Monday, March 22, 2010

How To Tame A Modern Rogue - Diana Holquist

How To Tame A Modern Rogue
Diana Holquist

Contemporary Romance

Ally Giordano is changing her life. She’s leaving New York City for San Francisco, where she’s already lined up her dream job, teaching English in a great high school. She’s sad to leave her grandmother, Granny Donny, but the woman is wealthy and spry and can hop on a plane to come for a visit any time she likes. She’ll miss her roommate, June, but June’s boyfriend is moving in to take Ally’s place, so everyone is happy.

Until Granny Donny pays a visit one evening, dressed like an extra from a Jane Austen movie, talking to Ally as if she’s sixteen and must marry a dashing duke. To Ally’s horror, she’s brought said ‘duke’ with her. And there’s a horse and carriage waiting outside on the street. The duke, Sam Carson (who calls himself Duke Whatthehell) met Granny Donny (he calls her Lady Donatella) on her way over and, in order to avoid an angry woman staking out his lobby, decided to go along for the ride. Granny Donny natters on about a trip to the country now that “the season” is over and how she’s sure Ally and “the duke” will fall in love there and marry. June recognizes this plot. It’s from a regency-period romance, The Dulcet Duke, a favorite of both hers and Granny Donny’s.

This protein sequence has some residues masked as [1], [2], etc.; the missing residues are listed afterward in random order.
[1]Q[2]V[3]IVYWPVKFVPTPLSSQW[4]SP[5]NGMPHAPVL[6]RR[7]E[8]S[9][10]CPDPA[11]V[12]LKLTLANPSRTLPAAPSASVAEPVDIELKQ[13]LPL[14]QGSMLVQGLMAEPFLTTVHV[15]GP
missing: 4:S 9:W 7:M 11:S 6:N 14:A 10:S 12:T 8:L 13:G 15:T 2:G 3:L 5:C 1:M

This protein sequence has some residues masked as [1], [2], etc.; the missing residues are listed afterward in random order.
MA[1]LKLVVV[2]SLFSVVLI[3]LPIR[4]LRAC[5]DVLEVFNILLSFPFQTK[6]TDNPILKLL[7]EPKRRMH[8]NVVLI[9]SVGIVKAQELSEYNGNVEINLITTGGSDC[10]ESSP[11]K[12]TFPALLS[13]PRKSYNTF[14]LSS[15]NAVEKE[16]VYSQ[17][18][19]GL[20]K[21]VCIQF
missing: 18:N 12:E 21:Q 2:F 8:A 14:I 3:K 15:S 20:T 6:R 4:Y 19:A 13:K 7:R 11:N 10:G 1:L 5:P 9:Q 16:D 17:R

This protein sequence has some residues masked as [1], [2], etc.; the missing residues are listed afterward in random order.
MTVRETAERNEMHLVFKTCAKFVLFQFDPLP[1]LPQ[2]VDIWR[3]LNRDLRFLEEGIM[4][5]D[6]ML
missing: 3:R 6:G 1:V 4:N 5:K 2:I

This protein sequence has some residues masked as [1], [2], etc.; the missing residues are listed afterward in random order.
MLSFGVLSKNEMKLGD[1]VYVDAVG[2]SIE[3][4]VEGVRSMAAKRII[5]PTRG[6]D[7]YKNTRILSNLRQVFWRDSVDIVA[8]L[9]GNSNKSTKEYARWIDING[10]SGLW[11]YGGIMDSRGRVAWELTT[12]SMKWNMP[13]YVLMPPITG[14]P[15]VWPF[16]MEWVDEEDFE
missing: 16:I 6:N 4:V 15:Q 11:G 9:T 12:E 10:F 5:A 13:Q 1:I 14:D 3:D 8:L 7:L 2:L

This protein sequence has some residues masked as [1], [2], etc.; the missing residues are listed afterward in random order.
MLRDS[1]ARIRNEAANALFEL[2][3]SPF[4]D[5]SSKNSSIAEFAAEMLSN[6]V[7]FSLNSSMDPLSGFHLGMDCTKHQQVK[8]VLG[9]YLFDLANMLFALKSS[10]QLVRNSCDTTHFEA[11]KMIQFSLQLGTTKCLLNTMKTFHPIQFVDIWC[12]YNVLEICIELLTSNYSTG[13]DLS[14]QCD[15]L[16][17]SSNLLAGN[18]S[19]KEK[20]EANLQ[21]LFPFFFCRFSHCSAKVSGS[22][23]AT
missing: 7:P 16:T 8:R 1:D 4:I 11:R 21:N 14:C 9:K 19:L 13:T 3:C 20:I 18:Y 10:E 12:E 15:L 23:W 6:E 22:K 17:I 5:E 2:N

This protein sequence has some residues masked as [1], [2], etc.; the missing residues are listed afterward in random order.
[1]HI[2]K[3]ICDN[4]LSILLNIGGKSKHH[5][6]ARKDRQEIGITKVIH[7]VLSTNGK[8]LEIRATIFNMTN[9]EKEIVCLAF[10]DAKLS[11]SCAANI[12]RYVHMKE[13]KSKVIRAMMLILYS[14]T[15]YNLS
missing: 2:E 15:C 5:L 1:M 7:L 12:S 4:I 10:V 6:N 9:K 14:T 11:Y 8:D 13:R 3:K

Ally has not read the book and is not amused by any of this. The following day, she takes her grandmother on a round of visits to doctors who diagnose some type of dementia, possibly temporary, possibly brought on by a mild stroke. In other words, they’re not sure. Granny Donny insists on the trip to “the country,” which Ally takes to mean a beach house in Long Island. If this is what her beloved grandmother wants, Ally is determined to make it happen for her. Even if it means taking several days to ride through Brooklyn and points beyond in an open carriage like a lunatic. Granny Donny also insists that “the duke” must accompany them. To his own surprise, Sam agrees. After all, what kind of duke would allow to unescorted ladies to ride through iffy neighborhoods in an open carriage?

This is a cute romance, and I mean that in the best way. It would have been easy for the story to become too twee and precious and sugary, but the goings-on are leavened by Ally’s very real distress at losing her grandmother – her only relative, since her parents took off without a word to avoid debts ten years ago – to dementia. Sam has his own history, and while he’s currently a wealthy playboy, he has some baggage that makes him much more interesting. Each chapter begins with an appropriate passage from The Dulcet Duke, and it’s fun to watch the modern characters play out close approximations of a regency romance. It’s a wonderful device for a contemporary romance and works perfectly.

Rating: 7 ½
August 2009
ISBN# 978-0-446-19705-2 (paperback)


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